Dubai HR Summit experts to call for more sophisticated HR
Author: Kirsty Tuxford | Date: 26 Oct 2016
Talent development, retention and engagement will be high on the agenda at next month’s event
HR experts at next month’s Dubai HR Summit and Expo will call on GCC organisations to develop more sophisticated principles of people management.
Talent development, employee engagement and retention, rewards and workforce planning are no longer just HR practices but business mandates – and HR is their custodian, say the event’s organisers, Informa.
“To a large extent, employee engagement is a new priority in the GCC,” said Khalid Youssef, senior consultant at Aon Hewitt Middle East. “The recent economic volatility in the region has meant that organisations are looking for more creative ways to increase efficiency rather than straightforward cost-cutting through downsizing. Leaders now understand that having a more productive and engaged workforce creates a competitive advantage.
“According to our Best Employers 2016 study, there is a strong relationship between employee engagement and sales growth, operating margin, and Total Shareholder Return seen at Best Employers organisations. This is all pushing employee engagement up the priority list for CEOs and CHROs.”
Aon Hewitt’s research backs up the message being delivered at the HR Summit; not only are more organisations in the region starting to measure their employee engagement levels, but the results of these measurements are now high on the agenda of discussion topics during leaders’ review meetings.
“Also, more and more organisations are taking the action-planning process more seriously,” added Youssef. “The results are being communicated more effectively across the organisation, forcing leaders and managers to take action. We are also observing that some organisations are incorporating the improvement of employee engagement scores as KPIs for their leaders and managers.”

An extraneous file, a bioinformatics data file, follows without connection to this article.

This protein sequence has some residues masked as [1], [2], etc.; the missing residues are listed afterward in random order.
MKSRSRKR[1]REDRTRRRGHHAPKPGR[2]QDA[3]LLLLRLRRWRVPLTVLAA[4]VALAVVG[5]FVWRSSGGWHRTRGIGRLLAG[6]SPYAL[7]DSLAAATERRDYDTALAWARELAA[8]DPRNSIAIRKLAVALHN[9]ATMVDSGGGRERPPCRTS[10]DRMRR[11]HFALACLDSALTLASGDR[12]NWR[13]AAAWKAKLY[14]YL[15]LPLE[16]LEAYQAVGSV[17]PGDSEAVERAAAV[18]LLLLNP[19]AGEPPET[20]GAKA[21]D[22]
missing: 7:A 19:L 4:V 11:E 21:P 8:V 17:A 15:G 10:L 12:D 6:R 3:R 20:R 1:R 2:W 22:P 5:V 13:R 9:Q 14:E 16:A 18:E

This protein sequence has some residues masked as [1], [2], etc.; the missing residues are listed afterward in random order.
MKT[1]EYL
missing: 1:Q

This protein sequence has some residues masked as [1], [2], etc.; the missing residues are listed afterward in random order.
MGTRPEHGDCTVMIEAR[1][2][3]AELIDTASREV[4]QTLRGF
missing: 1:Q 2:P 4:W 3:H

Middle East business intelligence provider MEED recently released a survey that showed 48 per cent of respondents believed that corporate wellness programmes had improved employee engagement in their workplace. Meanwhile, research from international HR consultancy Mercer has found that competitive pay, benefits and career progression are key factors in engaging UAE national at work.
John Curtis-Oliver, partner at Boyden, said here are many factors to consider when trying engage employees: “One challenge for any organisation is to look honestly at how far advanced it is in terms of its employee engagement. Employers should attempt to perform an ‘audit’ to understand where the real priorities are. They must master the basics before moving onto to the more advanced programmes.
“For example, if staff are paid below the market average and do not have good quality medical insurance, they will react with cynicism and even anger if presented with a well-meaning employee engagement initiative. Assuming the fundamental needs of the staff member are handled, the next priority is job satisfaction.”
He added: “Professional people simply want to leave work at the end of the day knowing that they did something meaningful. To ensure this, they need to be properly empowered. Staff who are genuinely empowered and engaged in meaningful work simply do not have time to worry about being engaged. Keeping people busy can be the most effective means of increasing employee engagement.”
The Dubai HR Summit and Expo takes place from 14 to 16 November at Dubai International Exhibition and Conference Centre, and will focus on ‘The New Rules of Engagement in a New Age of HR’.